• Gross weekly earnings x 75% = maximum amount that the CISVA employee can receive between EI and the school for the 6-15 week period
  • The calculation for gross weekly EI benefit =  gross weekly earnings x 55%, up to a maximum benefit of $562
  • Total SUB paid by school: the sum of Item 2 minus (–) sum of Item 3 = payable top-up amount

EXAMPLE:

1. CISVA employee delivers and experiences wage-loss during the said year (Sept. 1 – June 30)
 Regular gross salary: $49,082.00
 Gross weekly salary: $49,082 divided by 52 weeks = $943.88
 75% of gross weekly salary = $707.91
 Gross EI benefit (max is $562) = $519
 The amount payable as “top-up” per week
(75% Weekly salary – EI benefit)
= $188.91

Please note that this is a taxable benefit; therefore, it will be reflected in your T4 form.  As a result, this benefit is subject to CPP contribution deductions.

This benefit is not payable during the months of July and August as there is no wage-loss during this time.

Registered Pension Plan (RPP)

As required by legislation, pensionable service for a member in the Registered Pension Plan (RPP) of the CISVA will continue to accrue during the approved Maternity leave provided the member indicates in writing that she will continue to make contributions under the plan. Employer contributions to the RPP will also continue during this time.

It is the employee’s responsibility to ensure that they are always adhering to any regulations as it pertains to the Canadian Income Tax Act. The most that an individual can contribute to their RPP is the lesser of 18% of “earned income” for the current year, to the Annual Contribution Limit set by Revenue Canada.

For your purposes, generally speaking, earned income includes a taxpayer’s income (earned while the taxpayer was resident in Canada) from the following:

  • income earned from employment reported on a T4 slip (including maternity top-up payments for eligible CISVA employees)

It is important that the employee takes the necessary steps to ensure that she doesn’t over-contribute to the RPP for the applicable tax year.

Contributions are based on the amount of employment income at the date the approved leave begins and are paid in regular monthly payments during the leave. Pension contributions must be completely paid before the leave is completed or the ability to contribute will be lost.

Employees of the CISVA must complete a Maternity Leave Contract and sign-off on the applicable waiver (located on page 2) if the employee wishes to suspended their RPP contributions during their maternity leave.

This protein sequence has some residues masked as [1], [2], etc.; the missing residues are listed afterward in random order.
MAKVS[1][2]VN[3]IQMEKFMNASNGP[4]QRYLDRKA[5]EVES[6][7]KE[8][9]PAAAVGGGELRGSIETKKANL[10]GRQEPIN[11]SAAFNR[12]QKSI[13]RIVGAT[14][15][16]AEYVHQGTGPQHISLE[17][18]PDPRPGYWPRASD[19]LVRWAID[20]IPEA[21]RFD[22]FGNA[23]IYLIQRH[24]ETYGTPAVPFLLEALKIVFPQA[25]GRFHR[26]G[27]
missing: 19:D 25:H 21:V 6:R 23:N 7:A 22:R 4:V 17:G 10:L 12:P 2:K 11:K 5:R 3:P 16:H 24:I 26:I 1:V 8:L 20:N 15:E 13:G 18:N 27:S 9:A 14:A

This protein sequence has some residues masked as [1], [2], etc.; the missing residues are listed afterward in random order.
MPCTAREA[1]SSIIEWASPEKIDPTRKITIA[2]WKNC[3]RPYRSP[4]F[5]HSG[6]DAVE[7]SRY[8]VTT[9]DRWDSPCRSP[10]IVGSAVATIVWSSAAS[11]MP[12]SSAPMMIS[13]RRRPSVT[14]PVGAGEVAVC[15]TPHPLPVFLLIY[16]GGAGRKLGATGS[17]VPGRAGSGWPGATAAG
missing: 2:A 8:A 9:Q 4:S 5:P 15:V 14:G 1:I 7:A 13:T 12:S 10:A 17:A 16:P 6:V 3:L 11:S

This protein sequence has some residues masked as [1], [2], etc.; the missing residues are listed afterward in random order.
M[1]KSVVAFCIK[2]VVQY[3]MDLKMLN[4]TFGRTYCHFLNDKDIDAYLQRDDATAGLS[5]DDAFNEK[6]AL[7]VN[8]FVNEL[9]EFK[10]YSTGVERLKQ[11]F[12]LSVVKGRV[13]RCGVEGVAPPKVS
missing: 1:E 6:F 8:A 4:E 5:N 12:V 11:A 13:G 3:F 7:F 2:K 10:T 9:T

RPP contributions must be reinstated on the employee’s return to work.

Group Insurance Benefits

During maternity leave, the employee shall be entitled to the following benefits providing (1) she was normally entitled to such benefits and (2) she pays her share of premiums:

  1. Life insurance, Accidental Death & Dismemberment, Short-term and Long-term disability
  2. Extended Health, Dental and Critical Illness benefits
  3. Pension
  4. Medical Service Plan (MSP)

The aforementioned benefits shall continue uninterrupted during the period of time the employee is on maternity and/or parental leave provided that the employee makes arrangements prior to commencing the leave to pay their share of the benefit premiums for that.

IMPORTANT: Prior to commencing the leave, the employee must provide their employer with post-dated cheques to cover the costs of their portion of the benefit expenses.

Post-delivery, Recovery Benefit (Maternity STD Benefits)

What are post-delivery, recovery benefits?
What are post-delivery, recovery benefits?

Our Short-term Disability (STD) plan now covers the part of maternity leave that the biological mother would not be able to work due to pregnancy and childbirth health-related reasons.  While a woman is on maternity leave, there may be a period of time during which she may be unable to work due to the physical demands of pregnancy and childbirth.   As a result, there is now the provision of disability coverage during the recovery portion of maternity leave for eligible employees:

Our STD plan has expanded its benefits for disability following childbirth in the following format:

  1.  Childbirth by regular delivery: 4 week benefit